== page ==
You visit my website and see the coupon for a FREE Initial Consultation ($60 value.) You print the coupon and call my office to make an appointment. When you call for the appointment is the perfect time to explain how the coupon works. So when you call my office you’ll ask me or my staff a few questions like; Do you have experience treating this or that, how many treatments will it take, etc., AND how much does it cost. Here’s when I tell you that the cost of the initial visit is $135, but if you bring in the website coupon you’ll save $60 and only pay $75 if you stay for treatment that day. I go on to tell you that I do this because I want you to come in to meet with me and determine if acupuncture is right for you without any obligation. I continue to explain that this is a “risk-free” offer for you to learn how Chinese medicine can treat your condition naturally and effectively without the use of prescription drugs. If I determine I can’t help you I will recommend other options for you. It’s as simple as that. We like to treat patients who take an active role in their healing process so we want you to feel comfortable when you come in without any pressure or obligation.

Ninety five percent of the time they will stay for treatment that same day. If they stay for treatment they only pay $75 (or whatever your treatment rate is.) Here’s where many acupuncturist say; “Yeah, but I just gave up $60. That’s 45% less that I could have made.” Well, that’s not accurate because most patients will come in (on average) for at least 4 treatments – 4 x $75 = $300. The $60 is only 16% of the big picture ($300.) Besides, you are the master of your own domain and the reason you are in business for yourself – so you can charge whatever you want. All you have to do is increase your prices. Charge $85 or $95 for treatments to make up the difference. Do you see what I mean? Many acupuncturists get hung up on the math or the initial $60 they are giving up and they miss the big picture. This is being penny wise and pound foolish because all you have to do is adjust the numbers up or down so it makes sense to you but for Christ’s sake… Give’m the damn pickle!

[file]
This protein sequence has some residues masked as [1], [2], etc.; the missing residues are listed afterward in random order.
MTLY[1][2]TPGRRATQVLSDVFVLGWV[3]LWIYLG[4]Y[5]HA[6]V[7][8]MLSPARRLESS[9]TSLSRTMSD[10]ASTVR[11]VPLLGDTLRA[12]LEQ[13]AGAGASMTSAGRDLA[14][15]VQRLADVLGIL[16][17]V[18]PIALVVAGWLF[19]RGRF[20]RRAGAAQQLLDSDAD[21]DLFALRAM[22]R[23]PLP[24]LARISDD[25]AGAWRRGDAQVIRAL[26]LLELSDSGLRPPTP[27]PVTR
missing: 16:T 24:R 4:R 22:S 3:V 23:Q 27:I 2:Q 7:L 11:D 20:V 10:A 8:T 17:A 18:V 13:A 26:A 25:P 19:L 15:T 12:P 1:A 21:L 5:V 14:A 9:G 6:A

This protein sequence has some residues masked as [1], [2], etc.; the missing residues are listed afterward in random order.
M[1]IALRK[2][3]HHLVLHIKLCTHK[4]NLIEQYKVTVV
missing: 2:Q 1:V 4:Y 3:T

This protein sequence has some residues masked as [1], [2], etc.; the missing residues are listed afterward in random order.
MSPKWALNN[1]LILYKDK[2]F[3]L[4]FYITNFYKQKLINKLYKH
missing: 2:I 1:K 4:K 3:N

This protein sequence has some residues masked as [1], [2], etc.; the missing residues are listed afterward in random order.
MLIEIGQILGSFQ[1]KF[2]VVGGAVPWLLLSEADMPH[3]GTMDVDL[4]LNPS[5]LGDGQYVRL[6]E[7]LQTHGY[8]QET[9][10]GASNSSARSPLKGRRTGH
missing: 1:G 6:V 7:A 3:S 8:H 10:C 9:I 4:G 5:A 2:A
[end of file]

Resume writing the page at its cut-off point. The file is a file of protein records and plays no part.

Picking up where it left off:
It doesn’t stop there. If you really want to kick it up a notch do this… Don’t call it a FREE Initial Consultation like everybody and their brother does. Call it a FREE Initial Acupuncture Exam. It’s essentially the same thing, but it has a much higher perceived value. You’re going to do it anyway, right? When they come in you’re probably going to do a brief TCM exam which includes a pulse diagnosis, examination of tongue, ears, eyes, etc. Now while everybody else is offering a FREE Consultation ($60 value) you are offering more because you are offering a FREE Initial Acupuncture Exam ($85 value.) Is it costing you more out-of-pocket? No, it’s just a matter of perception and structuring your offers the right way.

Get this right and you’ll get more new patients coming in the door – who in turn will refer others and your practice will grow exponentially.

Free is Free and there should never be a question about that. Do you think that a free consultation is a better coupon offer than something like a % off or $ off coupon? I’m wondering if people have more success with the free consultation than other offers.

Good question.